She was born in Karnal, India in 1962 to Banarasi Lal Chawla and Sanjyothi Chawla. She was the youngest of 4 children.
Kalpana originally became interested in aviation when she was just three years old after watching her first aeroplane. She exhibited interest in aviation while at school and spent days with her father attending their local flying club.
Chawla graduated from Punjab Engineering College with a degree in aeronautical engineering. Professors tried to discourage her from choosing the course because there were few prospects for girls to pursue this job in India. But Kalpana was not discouraged.
After completing her engineering degree, Kalpana immigrated to the US. She started working at the NASA Ames Research Center in 1988, where she studied concepts for vertical/short takeoff and landing using computational fluid dynamics (CFD).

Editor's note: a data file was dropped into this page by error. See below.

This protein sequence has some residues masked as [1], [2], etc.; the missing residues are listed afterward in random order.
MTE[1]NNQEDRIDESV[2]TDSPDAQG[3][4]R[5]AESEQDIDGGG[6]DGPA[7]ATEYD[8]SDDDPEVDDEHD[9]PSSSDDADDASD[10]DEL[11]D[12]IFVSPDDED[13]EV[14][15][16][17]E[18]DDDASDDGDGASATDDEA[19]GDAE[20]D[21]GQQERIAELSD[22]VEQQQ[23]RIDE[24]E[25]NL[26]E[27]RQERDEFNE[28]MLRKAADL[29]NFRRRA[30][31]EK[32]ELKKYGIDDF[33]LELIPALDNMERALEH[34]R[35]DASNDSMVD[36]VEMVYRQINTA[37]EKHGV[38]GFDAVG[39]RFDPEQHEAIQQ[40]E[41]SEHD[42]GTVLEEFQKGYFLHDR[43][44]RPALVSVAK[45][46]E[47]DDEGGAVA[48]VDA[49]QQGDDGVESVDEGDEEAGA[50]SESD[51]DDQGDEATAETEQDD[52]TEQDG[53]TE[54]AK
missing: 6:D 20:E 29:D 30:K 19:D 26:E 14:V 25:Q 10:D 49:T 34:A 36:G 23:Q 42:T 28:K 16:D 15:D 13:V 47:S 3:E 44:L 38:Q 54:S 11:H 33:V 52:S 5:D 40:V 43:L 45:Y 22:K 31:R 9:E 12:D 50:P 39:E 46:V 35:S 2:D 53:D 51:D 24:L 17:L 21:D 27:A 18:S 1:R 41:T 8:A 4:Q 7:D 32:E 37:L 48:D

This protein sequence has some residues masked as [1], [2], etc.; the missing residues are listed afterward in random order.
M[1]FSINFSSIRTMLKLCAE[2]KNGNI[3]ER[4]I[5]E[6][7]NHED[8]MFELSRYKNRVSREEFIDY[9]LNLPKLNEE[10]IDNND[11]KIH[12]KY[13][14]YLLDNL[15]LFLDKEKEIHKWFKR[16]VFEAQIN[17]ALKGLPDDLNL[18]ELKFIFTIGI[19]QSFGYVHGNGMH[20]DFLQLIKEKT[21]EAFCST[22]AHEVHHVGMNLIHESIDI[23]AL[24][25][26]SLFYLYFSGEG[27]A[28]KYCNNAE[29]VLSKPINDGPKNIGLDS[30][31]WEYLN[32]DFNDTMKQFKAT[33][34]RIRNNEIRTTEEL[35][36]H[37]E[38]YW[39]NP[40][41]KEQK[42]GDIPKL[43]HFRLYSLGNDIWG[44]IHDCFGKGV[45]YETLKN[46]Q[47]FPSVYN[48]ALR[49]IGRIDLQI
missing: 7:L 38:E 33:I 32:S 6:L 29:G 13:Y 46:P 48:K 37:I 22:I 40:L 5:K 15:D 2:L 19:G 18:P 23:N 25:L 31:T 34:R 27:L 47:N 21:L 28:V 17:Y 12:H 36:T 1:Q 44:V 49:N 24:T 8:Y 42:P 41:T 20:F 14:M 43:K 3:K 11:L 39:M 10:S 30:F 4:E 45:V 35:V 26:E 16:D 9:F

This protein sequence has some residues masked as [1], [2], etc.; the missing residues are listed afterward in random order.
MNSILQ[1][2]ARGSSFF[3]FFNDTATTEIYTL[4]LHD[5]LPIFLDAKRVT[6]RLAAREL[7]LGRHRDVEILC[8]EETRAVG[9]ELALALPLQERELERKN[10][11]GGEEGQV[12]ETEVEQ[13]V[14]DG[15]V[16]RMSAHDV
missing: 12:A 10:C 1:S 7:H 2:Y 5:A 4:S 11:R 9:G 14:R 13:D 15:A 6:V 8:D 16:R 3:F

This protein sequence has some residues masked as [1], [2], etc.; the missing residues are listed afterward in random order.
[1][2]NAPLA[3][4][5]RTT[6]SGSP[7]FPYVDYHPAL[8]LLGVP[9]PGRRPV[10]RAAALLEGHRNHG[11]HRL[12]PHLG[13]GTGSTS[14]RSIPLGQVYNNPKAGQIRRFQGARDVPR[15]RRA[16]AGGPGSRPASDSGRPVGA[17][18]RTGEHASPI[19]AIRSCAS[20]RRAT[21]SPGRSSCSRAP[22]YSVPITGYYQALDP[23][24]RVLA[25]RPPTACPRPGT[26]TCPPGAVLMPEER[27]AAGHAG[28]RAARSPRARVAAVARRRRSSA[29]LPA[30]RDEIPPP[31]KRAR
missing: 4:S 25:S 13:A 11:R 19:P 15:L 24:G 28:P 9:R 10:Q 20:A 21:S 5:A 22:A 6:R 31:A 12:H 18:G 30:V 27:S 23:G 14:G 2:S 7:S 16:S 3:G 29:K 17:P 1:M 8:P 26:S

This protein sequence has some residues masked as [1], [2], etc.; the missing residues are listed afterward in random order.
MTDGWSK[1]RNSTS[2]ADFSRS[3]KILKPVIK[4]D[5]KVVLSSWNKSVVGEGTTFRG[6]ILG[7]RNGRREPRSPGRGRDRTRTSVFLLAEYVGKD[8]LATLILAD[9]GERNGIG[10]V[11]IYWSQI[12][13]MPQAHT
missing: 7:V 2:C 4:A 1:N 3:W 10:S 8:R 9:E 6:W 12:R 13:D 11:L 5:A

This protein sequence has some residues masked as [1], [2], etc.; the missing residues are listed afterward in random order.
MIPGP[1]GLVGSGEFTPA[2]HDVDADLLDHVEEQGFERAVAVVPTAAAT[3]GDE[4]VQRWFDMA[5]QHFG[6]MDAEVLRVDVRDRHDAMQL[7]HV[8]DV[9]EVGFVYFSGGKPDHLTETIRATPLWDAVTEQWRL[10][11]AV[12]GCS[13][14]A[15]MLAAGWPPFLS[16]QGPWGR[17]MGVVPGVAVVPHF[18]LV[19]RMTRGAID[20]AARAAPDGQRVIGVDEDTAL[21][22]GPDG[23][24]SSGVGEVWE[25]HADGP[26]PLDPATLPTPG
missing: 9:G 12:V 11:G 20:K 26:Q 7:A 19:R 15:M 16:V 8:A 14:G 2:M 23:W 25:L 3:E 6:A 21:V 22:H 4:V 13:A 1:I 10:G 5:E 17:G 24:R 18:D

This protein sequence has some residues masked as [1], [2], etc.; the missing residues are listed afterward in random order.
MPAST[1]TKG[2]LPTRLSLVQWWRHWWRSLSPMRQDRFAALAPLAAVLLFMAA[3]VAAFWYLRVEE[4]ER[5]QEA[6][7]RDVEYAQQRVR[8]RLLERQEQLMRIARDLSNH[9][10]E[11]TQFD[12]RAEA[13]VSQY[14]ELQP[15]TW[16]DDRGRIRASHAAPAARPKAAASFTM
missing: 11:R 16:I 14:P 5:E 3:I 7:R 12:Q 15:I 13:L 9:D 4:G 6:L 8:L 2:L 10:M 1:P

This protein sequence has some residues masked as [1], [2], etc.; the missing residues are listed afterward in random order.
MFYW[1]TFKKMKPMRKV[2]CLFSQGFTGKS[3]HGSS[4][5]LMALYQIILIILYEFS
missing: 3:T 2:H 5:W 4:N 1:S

Journey To Space
On November 19, 1997, the six-person crew of Space Shuttle Columbia flight STS-87 launched on their maiden space mission. In her first mission, Chawla covered a distance of more than 10.4 million miles and spent more than 372 hours in space. She was in charge of deploying the malfunctioning Spartan satellite during STS-87.
Chawla and the other six members died in the “Columbia” space shuttle accident on February 1st 2003. The shuttle disintegrated over Texas during its re-entry into Earth’s atmosphere.
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Kalpana was constantly driven to think creatively and see past any obstacles throughout her time at NASA and in all of her endeavours. Her legacy is to inspire young girls and women all around the world to dare to dream big and never to let society’s prejudices and preconceptions hold them back.
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This article was written by Jiya M, Stemette Society Member.